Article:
The freezing of armor exchanges is a political blow for Soltz
Germany’s goal may have been the rapid exchange of armored personnel carriers with NATO allies, in the context of military aid to Ukraine, but this has not yet materialized, while the collapse of a related German-Slovakia agreement is indicative of the obstacles.
Despite protracted talks with Poland, Slovenia, Slovakia, Greece and the Czech Republic, he has yet to sign a contract with any of these countries, rightfully causing concern in Athens to acquire the long-awaited Marder.
Government circles, however, commented on iefimerida.gr that the Greek side remains fully prepared for the implementation of the agreement, and as far as our side is concerned, all actions have been taken in order to start the exchange of armored vehicles, exactly as it has been defined.
If Germany’s European allies sent Ukraine their older tanks, Berlin would quickly replace those vehicles from its own supply, German Chancellor Olaf Scholz promised. Three months later, however, Berlin is struggling to implement many of those deals, leading to a delay in armored deliveries to Ukraine as the country tries to fend off Russian advances in the east and prepares an offensive to retake territory in the south.
Now, Solz is under increasing pressure because of the slow pace. Not only is Germany’s center-right opposition pressuring him, but members of his coalition are grumbling publicly. Adding to the problems, NATO ally Poland has openly accused Germany of reneging on its commitments, with Warsaw’s Defense Minister Mariusz Błaszczak saying the offer was “just a propaganda effort”.
The discussions focus on two of Germany’s most powerful weapons, the Leopard tank and the Marder, an infantry fighting vehicle.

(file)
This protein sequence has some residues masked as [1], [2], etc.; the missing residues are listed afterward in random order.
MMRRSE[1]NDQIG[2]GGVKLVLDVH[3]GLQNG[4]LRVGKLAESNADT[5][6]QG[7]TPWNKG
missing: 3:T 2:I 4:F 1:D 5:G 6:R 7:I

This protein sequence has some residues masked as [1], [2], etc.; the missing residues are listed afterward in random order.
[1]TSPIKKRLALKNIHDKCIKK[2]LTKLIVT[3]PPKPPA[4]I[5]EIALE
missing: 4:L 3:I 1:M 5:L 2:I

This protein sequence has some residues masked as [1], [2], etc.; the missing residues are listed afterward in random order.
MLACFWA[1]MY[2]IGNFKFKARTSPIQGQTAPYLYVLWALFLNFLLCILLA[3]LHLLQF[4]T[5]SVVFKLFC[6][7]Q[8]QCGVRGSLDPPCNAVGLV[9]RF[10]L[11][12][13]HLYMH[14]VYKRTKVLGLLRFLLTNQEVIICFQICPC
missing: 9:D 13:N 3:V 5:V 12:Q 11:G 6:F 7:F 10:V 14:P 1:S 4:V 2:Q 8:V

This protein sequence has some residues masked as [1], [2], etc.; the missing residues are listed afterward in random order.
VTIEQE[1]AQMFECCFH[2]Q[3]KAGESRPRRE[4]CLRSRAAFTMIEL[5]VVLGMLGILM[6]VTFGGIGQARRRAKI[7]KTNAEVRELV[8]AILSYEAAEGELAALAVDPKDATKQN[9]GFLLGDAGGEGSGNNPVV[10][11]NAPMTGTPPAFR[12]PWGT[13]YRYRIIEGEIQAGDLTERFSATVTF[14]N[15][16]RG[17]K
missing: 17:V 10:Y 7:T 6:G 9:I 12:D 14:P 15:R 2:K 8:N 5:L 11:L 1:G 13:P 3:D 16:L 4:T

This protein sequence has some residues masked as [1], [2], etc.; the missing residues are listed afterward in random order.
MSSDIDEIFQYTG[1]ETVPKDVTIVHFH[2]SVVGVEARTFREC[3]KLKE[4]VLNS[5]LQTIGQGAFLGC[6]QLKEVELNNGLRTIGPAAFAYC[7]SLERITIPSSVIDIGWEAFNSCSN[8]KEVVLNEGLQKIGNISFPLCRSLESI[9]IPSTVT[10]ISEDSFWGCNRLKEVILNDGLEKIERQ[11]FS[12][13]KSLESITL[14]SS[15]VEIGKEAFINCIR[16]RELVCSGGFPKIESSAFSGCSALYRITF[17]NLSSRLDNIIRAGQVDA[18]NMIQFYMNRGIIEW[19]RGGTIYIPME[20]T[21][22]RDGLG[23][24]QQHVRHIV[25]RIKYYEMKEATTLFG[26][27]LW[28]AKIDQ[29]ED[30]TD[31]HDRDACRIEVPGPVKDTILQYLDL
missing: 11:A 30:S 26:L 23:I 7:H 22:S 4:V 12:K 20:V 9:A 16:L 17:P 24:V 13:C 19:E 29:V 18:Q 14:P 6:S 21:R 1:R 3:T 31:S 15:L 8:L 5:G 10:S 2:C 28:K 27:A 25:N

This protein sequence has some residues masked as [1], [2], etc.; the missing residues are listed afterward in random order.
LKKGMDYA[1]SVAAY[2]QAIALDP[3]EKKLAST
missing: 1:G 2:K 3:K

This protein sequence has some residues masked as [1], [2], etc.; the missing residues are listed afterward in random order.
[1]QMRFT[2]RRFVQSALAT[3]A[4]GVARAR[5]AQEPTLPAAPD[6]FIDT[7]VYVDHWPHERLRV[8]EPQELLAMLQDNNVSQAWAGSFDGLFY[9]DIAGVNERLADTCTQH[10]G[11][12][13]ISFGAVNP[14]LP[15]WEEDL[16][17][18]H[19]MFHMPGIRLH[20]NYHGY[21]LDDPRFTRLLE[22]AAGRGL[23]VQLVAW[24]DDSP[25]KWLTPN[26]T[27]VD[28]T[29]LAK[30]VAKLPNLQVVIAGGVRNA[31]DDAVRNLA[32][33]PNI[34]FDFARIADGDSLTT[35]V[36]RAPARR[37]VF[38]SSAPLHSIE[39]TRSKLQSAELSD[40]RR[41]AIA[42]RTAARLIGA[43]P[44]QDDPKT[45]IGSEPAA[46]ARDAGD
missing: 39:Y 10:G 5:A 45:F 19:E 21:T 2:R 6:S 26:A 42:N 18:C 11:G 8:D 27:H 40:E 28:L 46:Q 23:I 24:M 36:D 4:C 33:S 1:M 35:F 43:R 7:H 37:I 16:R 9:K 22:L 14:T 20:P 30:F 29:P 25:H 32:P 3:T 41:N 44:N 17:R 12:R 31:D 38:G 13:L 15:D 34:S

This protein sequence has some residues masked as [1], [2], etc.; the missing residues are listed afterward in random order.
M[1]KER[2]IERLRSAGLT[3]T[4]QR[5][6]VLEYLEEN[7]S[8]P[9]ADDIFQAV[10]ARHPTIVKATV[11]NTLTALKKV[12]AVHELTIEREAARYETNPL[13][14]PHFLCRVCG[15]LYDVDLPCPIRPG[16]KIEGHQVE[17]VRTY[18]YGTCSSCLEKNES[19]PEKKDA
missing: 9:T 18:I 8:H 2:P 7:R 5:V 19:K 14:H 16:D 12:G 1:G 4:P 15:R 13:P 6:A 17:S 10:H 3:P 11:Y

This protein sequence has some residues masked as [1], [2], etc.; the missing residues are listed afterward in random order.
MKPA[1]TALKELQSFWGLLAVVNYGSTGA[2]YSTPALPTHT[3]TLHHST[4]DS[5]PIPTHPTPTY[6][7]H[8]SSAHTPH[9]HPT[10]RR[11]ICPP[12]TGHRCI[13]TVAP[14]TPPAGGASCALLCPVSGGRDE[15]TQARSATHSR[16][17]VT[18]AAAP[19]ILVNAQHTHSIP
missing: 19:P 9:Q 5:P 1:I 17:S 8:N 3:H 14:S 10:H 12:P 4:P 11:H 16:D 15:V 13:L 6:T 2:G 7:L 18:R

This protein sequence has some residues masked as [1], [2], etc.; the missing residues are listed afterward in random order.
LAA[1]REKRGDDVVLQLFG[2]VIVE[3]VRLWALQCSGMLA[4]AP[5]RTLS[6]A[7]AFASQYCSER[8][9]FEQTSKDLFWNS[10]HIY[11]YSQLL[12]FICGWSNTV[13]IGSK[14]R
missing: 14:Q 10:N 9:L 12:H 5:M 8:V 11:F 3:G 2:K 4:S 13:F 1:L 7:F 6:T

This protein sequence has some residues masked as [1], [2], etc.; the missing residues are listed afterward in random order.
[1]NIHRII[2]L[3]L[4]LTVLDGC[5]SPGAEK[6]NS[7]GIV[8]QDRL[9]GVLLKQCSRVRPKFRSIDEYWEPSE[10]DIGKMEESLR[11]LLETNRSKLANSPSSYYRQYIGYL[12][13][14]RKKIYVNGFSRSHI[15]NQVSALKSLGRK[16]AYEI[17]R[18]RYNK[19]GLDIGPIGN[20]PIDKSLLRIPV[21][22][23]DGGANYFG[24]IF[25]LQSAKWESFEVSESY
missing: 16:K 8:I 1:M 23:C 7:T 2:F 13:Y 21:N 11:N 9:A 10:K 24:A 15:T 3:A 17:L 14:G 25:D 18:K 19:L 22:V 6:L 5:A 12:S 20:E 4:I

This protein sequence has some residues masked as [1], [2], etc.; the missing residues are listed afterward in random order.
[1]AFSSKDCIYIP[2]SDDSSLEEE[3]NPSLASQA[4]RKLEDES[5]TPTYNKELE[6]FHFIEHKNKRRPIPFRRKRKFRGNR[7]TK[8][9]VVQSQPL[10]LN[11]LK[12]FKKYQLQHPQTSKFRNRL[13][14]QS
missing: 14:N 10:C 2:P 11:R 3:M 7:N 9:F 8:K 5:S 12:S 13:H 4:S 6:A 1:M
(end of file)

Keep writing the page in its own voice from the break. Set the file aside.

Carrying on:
Instead of sending the Leopards or Marders directly to Ukraine, Solz proposed in April an exchange plan under which NATO countries that still have Soviet-era tanks would donate them to Kyiv in exchange for more modern German tanks.
The chancellor argued that the Ringtausch model would be more beneficial for Ukraine. Kiev’s military will acquire the same models of Soviet-style tanks already in use by its forces and, in theory, avoid the training and logistics required to operate and repair the German tanks. In practice, however, the exchange of armor has made little progress.
So far, Germany has only made significant progress in reaching an agreement with the Czech Republic. Other potential deals with Slovakia, Slovenia and Greece remain stuck in negotiations, Politico reports, and the Financial Times similarly confirms. And, to make matters worse, Polish officials claim that their swap deal has effectively failed.
Speaking to reporters during a visit to Prague on Tuesday, German Foreign Minister Analena Burbock admitted, in a diplomatic tone, that the government is struggling to implement the swap agreements.
Burbock, from Soltz’s Green coalition partner, had previously urged the chancellor to send German tanks directly to Ukraine. But Solz and senior members of his Social Democratic Party (SPD) worry the move could provoke Russia and even escalate the situation into World War Three.
Consequently, the government has tried hard to avoid giving any impression that it will send tanks to Ukraine.
Even as Germany this week delivered the first five of 30 Gepard anti-aircraft tanks to the country, German Defense Minister Christine Lambrecht maintained that these weapons are not considered tanks in the classic sense. For example, a government catalog of military support for Ukraine names the Gepard as a “self-propelled anti-aircraft weapon”.